Relationships in Later Life
People later in life who are not in a happy and/or supportive relationship often find it more difficult to access support.
It may be that your partner or family member is controlling your life by making all the major decisions. It may be that they are harming you in some way, but it is never too late to seek support to be safe and happy.
The information below will help think through your options, and decide what to do to improve your safety and wellbeing.
Domestic Violence and Abuse
Coercive behaviour is an act or a pattern of acts of assault, threats, humiliation and intimidation or other abuse that is used to harm, punish, or frighten their victim.
Controlling behaviour is a range of acts designed to make a person subordinate and/or dependent by isolating them from sources of support. This might involve:
- exploiting their resources and capacities for personal gain,
- depriving them of the means needed for independence, resistance and escape; and
- regulating their everyday behaviour.
Domestic abuse can happen within any family dynamic, regardless of age, gender, sexuality, ethnicity, disability or religion. It also includes honour based violence, forced marriage and FGM (female genital mutilation). Splitz have a specialist tool-kit for Black Asian and Minority Ethnic communities, that includes support for travellers, and can be accessed online at Splitz.org.
Age is just a number:
Domestic abuse and sexual violence can happen to anyone - any age, gender, sex or religion. In many ways people later in life can be more vulnerable, due to age related factors - particularly health and finances. Abuse is equally serious whenever it is experienced in life.
It's never too late:
No matter what your age, you have the right to live a life free from abuse. You have the rest of your life to live and deserve to be happy and safe.
Anyone can be abusive
Older people can be just as abusive as younger people. Abuse can be equally serious when perpetrated by an older person. There could be increased risk due to dementia, mental health issues and terminal illness. No matter what the cause of the behaviour, the result is the same. There is no excuse for abuse.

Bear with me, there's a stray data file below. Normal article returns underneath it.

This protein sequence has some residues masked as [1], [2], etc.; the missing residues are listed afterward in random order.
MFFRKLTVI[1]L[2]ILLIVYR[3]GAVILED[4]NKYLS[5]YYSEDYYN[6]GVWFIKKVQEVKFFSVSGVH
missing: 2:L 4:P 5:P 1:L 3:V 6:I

Where can I go for help?
- Tell someone you trust as soon as possible (don't feel you are making a fuss) - this could be a professional, family member or friend.
- Speak to your doctor or other health and social care professional. Be as honest as you can about what is happening. There is evidence that professionals might treat the symptoms (headaches, depression, etc.), rather than looking at the bigger picture and identifying domestic abuse as a cause.
- Some people may be eligible for social care support with personal care and equipment. If you need help to live at home contact Care Direct on 0345 155 1007 or email email@example.com.
- Call the Police (999) if you are in imminent danger.
What about housing?
Whether you jointly own your own home, have a shared tenancy or have a home adapted specifically to your needs (or the needs of your partner/family member) - you will always have choices to ensure your safety and well-being. This could be accessing support to feel safer in your own home, or access to alternative safe accommodation.
You can call or visit your local district council and they may have a legal duty to provide you with alternative accommodation. Options that may be available to you in an emergency are:
- Temporary accommodation - depending on the decision your Local Housing Authority come to they may offer you temporary accommodation which could be in a Bed & Breakfast.
- Refuge - there are safe houses all over the country providing temporary accommodation and support for males or females (and their children).
- Places of safety - temporary accommodation in the community. This ranges from flats to houses (all fully furnished with new bedding and towels) providing specialist support from Independent Domestic Violence Advisors (IDVAs) from Splitz.
Options that may be available to you for a planned move are:
- Private rent - depending on your financial situation Housing may be able to offer you rent/deposit in advance for a private rental property.
- Registering for independent accommodation through Devon Home Choice
- Supported accommodation for elderly/those with care and support needs may be sought immediately or can be considered for a planned move.
If you are feeling unsafe and want to prevent a partner/family member from treating you badly in any way, you can seek legal advice as you may be eligible to apply for protective orders.
Many solicitors will provide half an hour of free advice. You may also qualify for Legal Aid which will help to meet the costs of legal support, depending on your financial situation. If you are not eligible for Legal Aid there is still free support available via Splitz Support Service or Support Through Court.
Worried about Finances?
Having little or no control over finances or being forced to have total control of the finances can be unhealthy. Economic issues can create instability, fear, and loss of control.
You may be entitled to benefits, such as universal credit, state pension, pension credit, carer's allowance, disability allowance or Personal Independence Payments (PIP). The button below will take you to a calculator which will help you work out what you may be entitled to.
Finances can seem like a minefield but they do not have to be. Seek advice and support as soon as possible - the sooner the better. Support is always available.
Where can I find more information?
Please use the link below to read the Relationships in Later Life publication. If you need a paper copy, you can contact Splitz and they will post one to you.